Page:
From the New Zealand Herald:

Less than 24 hours after accusing the Walt Disney Company of pulling the plug on his latest documentary in a blatant attempt at political censorship, the rabble-rousing film-maker Michael Moore has admitted he knew a year ago that Disney had no intention of distributing it. The admission, during an interview with CNN, undermined Moore’s claim that Disney was trying to sabotage the US release of Fahrenheit 911…and lent credence to a growing suspicion that Moore was manufacturing a controversy to help publicize the film, a full-bore attack on the Bush administration…

In an indignant letter to his supporters, Moore said he had learnt only on Monday that Disney had put the kibosh on distributing the film, which has been financed by the semi-independent Disney subsidiary Miramax.

But in the CNN interview he said: “Almost a year ago, after we’d started making the film, the chairman of Disney, Michael Eisner, told my agent he was upset Miramax had made the film and he will not distribute it.”

Did they recently pull the plug—one year ago? Perhaps Kerry is Moore’s script writer.

…A front-page news piece in The New York Times was followed yesterday by an editorial denouncing Disney for censorship and denial of Moore’s right to free expression.

Moore told CNN that Disney had “signed a contract to distribute this [film]” but got cold feet. But Disney executives insists there was never any contract. And a source close to Miramax said that the only deal there was for financing, not for distribution.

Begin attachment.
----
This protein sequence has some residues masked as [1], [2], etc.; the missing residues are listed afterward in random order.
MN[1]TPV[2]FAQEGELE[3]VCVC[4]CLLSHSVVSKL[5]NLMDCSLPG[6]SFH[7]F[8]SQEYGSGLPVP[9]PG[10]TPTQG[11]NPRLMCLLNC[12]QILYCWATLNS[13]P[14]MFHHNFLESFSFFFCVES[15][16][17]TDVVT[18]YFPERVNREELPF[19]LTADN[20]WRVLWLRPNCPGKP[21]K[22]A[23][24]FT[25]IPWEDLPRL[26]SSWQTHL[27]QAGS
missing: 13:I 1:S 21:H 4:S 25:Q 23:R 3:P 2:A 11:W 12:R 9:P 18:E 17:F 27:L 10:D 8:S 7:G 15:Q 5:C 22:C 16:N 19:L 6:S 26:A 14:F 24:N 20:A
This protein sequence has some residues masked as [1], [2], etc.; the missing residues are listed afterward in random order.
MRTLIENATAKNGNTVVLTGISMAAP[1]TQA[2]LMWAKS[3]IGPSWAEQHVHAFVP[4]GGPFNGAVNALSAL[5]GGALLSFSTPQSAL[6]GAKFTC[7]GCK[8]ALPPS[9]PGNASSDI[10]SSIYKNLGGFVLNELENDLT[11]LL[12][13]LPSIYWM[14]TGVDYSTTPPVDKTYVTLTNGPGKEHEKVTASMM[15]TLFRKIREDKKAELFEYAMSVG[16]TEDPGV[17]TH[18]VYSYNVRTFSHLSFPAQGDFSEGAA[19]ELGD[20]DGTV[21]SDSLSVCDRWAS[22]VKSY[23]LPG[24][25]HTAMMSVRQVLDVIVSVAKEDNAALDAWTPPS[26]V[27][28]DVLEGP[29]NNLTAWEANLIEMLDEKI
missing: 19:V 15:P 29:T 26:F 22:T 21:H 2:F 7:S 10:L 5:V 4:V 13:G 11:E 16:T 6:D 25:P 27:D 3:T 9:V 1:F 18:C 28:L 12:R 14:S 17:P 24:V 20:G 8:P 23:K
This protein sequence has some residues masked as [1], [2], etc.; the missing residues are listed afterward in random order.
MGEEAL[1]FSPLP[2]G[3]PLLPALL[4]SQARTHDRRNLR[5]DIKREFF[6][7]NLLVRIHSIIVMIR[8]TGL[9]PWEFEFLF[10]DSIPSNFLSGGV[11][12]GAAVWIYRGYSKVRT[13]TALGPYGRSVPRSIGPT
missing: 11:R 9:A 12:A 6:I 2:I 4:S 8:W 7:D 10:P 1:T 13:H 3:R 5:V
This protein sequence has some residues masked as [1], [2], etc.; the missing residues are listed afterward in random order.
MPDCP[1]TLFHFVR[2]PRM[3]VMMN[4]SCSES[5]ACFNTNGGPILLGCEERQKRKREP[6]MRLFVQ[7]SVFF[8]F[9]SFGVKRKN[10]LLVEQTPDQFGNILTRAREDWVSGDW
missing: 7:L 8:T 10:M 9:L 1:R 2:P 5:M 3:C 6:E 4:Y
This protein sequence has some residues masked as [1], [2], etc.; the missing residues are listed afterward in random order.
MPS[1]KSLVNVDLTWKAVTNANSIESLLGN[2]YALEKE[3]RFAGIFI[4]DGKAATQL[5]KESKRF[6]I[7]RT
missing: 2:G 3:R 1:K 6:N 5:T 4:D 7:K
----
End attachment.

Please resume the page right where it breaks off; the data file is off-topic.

You have a contract Mr. Moore? Well show us the contract. 

Cartoon by Cox and Forkum

Legally, only the government can censor someone in the anti-freedom sense of the term. Censorship is when someone initiates force to physically prevent you from expressing your views, such as when Moore’s hero Fidel Castro imprisons and tortures pro-democracy protestors in Cuba, or when the U.S. government’s fines Howard Stern for making comments they do not like, or when a “peace protestor” in Berkeley shouts down a pro-Bush speaker to prevent him from expressing his views.

Disney’s refusal to promote the Time’s pet monkey is not censorship–it is their inalienable right–just as it is the right of the New York Times–the so-called “champions of free expression” (if you expressing the views of the Far Left) to refuse to publish my comments. (In their latest round of published letters all of the letters were pro-Moore.)

Disney actions are not a sign of “cowardice” but a sign of courage by standing up to the Far Left who seeks to destroy the difference between true censorship–committed by the government, violent student rebels, and the Mafia–and the right of a company to decide how it spends its own money. The only one guilty of “craven behavior” is the New York Times for perpetuating and encouraging Moore’s farce.

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